Simultaneously, as Golden points out, the privatization of higher education has increased access by both businesses and the state to the universities. With tenured track positions declining, many adjunct teachers and “professors of practice” with government or business backgrounds are hired. Multimillion-dollar contracts are given to universities for conducting research for the US military or spy agencies.
Yet these developments alone do not explain the far-reaching integration of US academia into the state and military apparatus.
According to Vice News, a qualitative extension of the ties between the universities and the military-industrial complex occurred not only, as Golden correctly points out, after 9/11, but also especially around 2011/2012—that is, around the time of the invasion of Libya, which was to a significant extent a response by imperialism to the eruption of revolutionary movements by the working class in Egypt and the Middle East, and just after the Obama administration announced the pivot to Asia and started moving toward an aggressive escalation of tensions with Russia.
It is since then that multiple universities have set up NSA-approved cybersecurity programs to do research and train personnel on behalf of the US state. (Between 2013 and 2018, 19 schools ran NSA-approved cybersecurity programs on either the undergraduate or graduate levels, among them New York University, the University of New Orleans, several campuses in the University of Texas system, the University of Nebraska, and Northeastern University.) By now, according to the website gradschools.com, there are over 50 universities offering graduate programs in national defense and homeland security, including universities in Australia and Europe.
Unfortunately, Golden hardly goes into the political context of the collaboration between academia and the spy agencies. A political explanation of this process requires not only an understanding of the explosion of US militarism and its preparations for a major war with nuclear-armed powers, but also of the collapse of the petty-bourgeois left which dominated the 1960s anti-war movement and had a substantial constituency within the universities.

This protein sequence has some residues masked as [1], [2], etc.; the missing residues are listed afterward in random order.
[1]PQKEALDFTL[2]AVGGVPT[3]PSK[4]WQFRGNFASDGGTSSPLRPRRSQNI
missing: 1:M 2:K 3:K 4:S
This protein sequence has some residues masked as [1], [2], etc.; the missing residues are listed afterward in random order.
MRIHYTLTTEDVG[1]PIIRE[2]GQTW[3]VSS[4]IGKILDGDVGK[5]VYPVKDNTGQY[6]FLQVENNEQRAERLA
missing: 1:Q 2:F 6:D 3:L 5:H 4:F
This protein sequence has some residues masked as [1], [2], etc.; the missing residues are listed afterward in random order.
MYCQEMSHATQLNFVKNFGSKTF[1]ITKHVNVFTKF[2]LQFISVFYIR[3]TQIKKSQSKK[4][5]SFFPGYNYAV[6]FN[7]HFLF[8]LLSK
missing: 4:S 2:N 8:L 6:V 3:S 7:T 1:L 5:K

The upper layers of the academic intelligentsia have entered the top ten percent of the income bracket under conditions of the growing impoverishment of ever-broader layers of the working class and lower middle classes. The rightward shift that has accompanied this process has been stunning, transforming this layer into a new constituency for US war policies, both at home and abroad.
It is noteworthy that in the ranking of the 100 most militarized US universities that Vice News compiled in 2015, only a handful are considered traditionally conservative. Many, including the University of Michigan in Ann Arbor (Number 70 on the list), and New York University (91) advertise themselves as “progressive,” “diverse,” and “liberal” universities. Yet they have extensive contracts for research on behalf of the military-industrial complex, offer national defense and homeland security master’s programs which are approved by the Department of Homeland Security and the NSA, and so on.
In other words, substantial sections of academia, including its supposedly “left wing,” have been integrated into the US war machine, which is now preparing for a military confrontation with other nuclear-armed powers.
This author also recommends:
The case of Professor Juan Cole
[1 April 2011]
New York University and the military-university complex
[27 January 2017]